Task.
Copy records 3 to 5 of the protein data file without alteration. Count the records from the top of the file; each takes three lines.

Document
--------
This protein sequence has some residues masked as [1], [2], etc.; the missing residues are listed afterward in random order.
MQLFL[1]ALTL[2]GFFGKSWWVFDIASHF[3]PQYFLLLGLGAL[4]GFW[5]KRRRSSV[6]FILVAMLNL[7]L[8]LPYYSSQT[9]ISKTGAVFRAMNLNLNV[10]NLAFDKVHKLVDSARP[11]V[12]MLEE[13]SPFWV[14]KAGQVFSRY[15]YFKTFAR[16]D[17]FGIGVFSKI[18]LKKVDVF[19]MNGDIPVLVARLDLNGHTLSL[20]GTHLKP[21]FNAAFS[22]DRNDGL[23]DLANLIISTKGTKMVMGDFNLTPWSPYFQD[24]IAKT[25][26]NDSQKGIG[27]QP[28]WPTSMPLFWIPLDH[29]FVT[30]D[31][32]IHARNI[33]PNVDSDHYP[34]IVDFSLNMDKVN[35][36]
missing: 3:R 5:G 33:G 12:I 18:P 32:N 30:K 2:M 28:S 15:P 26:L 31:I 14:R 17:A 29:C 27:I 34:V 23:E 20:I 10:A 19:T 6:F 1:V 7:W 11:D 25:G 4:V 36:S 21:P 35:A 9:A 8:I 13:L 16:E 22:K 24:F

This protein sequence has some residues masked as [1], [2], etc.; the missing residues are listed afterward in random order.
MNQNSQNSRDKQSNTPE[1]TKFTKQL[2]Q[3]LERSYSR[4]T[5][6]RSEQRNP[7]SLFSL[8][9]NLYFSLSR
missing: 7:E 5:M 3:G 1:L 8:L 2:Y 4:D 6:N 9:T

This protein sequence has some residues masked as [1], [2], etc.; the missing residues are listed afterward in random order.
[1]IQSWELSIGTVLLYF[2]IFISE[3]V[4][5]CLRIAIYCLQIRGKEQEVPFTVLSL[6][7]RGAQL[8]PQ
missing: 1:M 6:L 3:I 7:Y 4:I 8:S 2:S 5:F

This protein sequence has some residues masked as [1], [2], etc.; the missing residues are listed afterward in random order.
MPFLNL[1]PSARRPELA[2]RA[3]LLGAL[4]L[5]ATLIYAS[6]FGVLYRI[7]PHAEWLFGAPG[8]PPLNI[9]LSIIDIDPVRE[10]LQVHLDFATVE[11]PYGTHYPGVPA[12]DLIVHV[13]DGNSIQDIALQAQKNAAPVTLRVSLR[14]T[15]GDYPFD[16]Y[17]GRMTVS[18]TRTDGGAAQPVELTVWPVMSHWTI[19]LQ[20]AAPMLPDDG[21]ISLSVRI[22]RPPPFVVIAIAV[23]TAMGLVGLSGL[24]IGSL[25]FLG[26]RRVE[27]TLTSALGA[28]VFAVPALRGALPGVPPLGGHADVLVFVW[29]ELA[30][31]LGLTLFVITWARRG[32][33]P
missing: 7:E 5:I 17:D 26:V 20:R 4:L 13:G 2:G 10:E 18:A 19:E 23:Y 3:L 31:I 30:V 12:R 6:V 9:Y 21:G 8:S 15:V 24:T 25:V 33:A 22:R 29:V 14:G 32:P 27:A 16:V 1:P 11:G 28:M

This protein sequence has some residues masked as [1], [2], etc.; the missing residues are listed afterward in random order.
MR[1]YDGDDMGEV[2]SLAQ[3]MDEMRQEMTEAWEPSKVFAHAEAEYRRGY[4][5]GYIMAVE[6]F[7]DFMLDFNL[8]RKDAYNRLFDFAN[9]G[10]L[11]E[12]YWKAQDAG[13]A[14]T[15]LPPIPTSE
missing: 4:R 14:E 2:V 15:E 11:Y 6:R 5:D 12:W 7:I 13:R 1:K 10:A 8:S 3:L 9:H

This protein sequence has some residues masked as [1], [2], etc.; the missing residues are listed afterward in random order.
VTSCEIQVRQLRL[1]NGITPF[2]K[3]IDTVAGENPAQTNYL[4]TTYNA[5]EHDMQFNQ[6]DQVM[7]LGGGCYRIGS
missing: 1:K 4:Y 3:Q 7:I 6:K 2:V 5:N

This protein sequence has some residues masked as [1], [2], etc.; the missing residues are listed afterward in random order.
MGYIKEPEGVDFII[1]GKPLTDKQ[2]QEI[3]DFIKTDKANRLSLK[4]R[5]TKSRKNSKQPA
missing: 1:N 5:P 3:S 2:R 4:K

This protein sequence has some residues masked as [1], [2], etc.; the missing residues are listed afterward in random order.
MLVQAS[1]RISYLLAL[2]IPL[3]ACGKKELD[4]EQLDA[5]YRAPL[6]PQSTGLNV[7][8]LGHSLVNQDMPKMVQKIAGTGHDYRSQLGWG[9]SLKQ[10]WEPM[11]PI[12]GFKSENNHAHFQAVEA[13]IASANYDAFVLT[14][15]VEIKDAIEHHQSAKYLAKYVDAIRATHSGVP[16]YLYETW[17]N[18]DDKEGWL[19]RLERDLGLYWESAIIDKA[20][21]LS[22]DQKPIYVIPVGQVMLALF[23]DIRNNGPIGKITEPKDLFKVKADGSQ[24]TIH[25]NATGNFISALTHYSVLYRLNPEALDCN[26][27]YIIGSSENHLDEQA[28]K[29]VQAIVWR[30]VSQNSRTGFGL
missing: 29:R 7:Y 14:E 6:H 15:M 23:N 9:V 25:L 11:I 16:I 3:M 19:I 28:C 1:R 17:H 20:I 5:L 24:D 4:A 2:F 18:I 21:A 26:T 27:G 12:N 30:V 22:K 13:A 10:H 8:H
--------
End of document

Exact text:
This protein sequence has some residues masked as [1], [2], etc.; the missing residues are listed afterward in random order.
[1]IQSWELSIGTVLLYF[2]IFISE[3]V[4][5]CLRIAIYCLQIRGKEQEVPFTVLSL[6][7]RGAQL[8]PQ
missing: 1:M 6:L 3:I 7:Y 4:I 8:S 2:S 5:F

This protein sequence has some residues masked as [1], [2], etc.; the missing residues are listed afterward in random order.
MPFLNL[1]PSARRPELA[2]RA[3]LLGAL[4]L[5]ATLIYAS[6]FGVLYRI[7]PHAEWLFGAPG[8]PPLNI[9]LSIIDIDPVRE[10]LQVHLDFATVE[11]PYGTHYPGVPA[12]DLIVHV[13]DGNSIQDIALQAQKNAAPVTLRVSLR[14]T[15]GDYPFD[16]Y[17]GRMTVS[18]TRTDGGAAQPVELTVWPVMSHWTI[19]LQ[20]AAPMLPDDG[21]ISLSVRI[22]RPPPFVVIAIAV[23]TAMGLVGLSGL[24]IGSL[25]FLG[26]RRVE[27]TLTSALGA[28]VFAVPALRGALPGVPPLGGHADVLVFVW[29]ELA[30][31]LGLTLFVITWARRG[32][33]P
missing: 7:E 5:I 17:D 26:V 20:R 4:L 13:G 2:G 10:E 18:A 19:E 23:Y 3:L 31:I 30:V 12:R 6:V 9:Y 21:G 8:S 15:V 24:T 25:V 33:A 22:R 29:V 14:G 32:P 27:A 16:V 1:P 11:G 28:M

This protein sequence has some residues masked as [1], [2], etc.; the missing residues are listed afterward in random order.
MR[1]YDGDDMGEV[2]SLAQ[3]MDEMRQEMTEAWEPSKVFAHAEAEYRRGY[4][5]GYIMAVE[6]F[7]DFMLDFNL[8]RKDAYNRLFDFAN[9]G[10]L[11]E[12]YWKAQDAG[13]A[14]T[15]LPPIPTSE
missing: 4:R 14:E 2:V 15:E 11:Y 6:R 5:D 12:W 7:I 13:R 1:K 10:A 8:S 3:L 9:H